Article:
Jonathan Louis Duckworth

This Living Hand, Part II

After John Keats

“This living hand, now warm and capable
Of earnest grasping, would, if it were cold
And in the icy silence of the tomb,
So haunt thy days and chill thy dreaming nights
That thou would wish thine own heart dry of blood
So in my veins red life might stream again,
And thou be conscience-calm’d–see here it is–
I hold it towards you.”

In the dream he is as dead
as he is outside the dream.

& yet he holds a hand, warm & capable,
to me,

& I want to tell him how he is loved,
remembered.

But I think the dream is almost over—
my aching spine or my dry mouth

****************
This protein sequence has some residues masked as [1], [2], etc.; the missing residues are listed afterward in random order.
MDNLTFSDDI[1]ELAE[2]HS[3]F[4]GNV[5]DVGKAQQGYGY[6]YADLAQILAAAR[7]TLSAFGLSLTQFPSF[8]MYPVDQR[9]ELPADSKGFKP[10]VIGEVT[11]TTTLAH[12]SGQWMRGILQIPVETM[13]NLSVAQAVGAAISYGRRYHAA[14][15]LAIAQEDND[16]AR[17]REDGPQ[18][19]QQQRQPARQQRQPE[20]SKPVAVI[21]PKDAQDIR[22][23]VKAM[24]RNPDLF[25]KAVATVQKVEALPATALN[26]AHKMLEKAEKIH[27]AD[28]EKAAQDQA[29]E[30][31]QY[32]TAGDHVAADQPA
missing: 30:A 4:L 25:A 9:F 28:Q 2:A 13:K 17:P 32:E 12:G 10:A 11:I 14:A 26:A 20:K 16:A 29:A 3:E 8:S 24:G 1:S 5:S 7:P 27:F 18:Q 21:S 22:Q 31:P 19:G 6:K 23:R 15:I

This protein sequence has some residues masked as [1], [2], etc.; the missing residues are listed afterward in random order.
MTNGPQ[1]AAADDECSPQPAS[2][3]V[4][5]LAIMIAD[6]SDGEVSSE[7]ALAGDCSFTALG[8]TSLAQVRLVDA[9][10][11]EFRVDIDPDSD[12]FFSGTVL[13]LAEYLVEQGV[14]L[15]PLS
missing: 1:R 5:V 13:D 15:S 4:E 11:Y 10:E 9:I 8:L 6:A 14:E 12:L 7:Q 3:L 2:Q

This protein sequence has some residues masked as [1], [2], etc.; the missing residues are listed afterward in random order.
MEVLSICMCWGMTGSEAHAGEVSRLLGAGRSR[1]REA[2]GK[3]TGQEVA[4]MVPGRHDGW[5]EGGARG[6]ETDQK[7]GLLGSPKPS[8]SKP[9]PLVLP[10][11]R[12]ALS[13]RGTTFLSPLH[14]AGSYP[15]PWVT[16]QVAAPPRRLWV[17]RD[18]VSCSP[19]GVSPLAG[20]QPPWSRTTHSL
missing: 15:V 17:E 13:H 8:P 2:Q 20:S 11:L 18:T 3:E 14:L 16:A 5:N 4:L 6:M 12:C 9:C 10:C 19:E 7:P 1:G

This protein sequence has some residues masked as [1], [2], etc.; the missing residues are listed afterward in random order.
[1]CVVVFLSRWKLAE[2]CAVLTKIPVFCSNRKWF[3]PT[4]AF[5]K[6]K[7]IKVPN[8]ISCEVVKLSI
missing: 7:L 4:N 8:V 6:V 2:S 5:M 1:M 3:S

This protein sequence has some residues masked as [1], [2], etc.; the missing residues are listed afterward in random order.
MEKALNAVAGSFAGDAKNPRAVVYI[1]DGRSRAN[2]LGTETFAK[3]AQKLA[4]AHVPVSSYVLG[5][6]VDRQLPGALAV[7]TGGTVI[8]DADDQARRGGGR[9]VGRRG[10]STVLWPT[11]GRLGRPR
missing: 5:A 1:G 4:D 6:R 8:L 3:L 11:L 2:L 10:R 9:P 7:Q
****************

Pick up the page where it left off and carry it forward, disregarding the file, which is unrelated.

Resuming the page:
or the crowing trailer-park rooster will reclaim me
as the long nothing must reclaim him.

I wake,
touch thumb to wrist,

feel the earnest trickle of blood in vein.
One whose name was writ in water

quickly evaporates in morning sun,
& yet still I think of him, so brave,

he who would not wait
for death, who with his own hand,

when still capable,
dug himself a grave in paper.

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Jonathan Louis Duckworth received his MFA from Florida International University. His fiction, poetry and non-fiction appears in New Ohio Review, Fourteen Hills, Whiskey Island, Meridian, Tupelo Quarterly, Jabberwock Review, Superstition Review, Flash Fiction Online and elsewhere. His chapbook “Book of Never” was published by Finishing Line Press.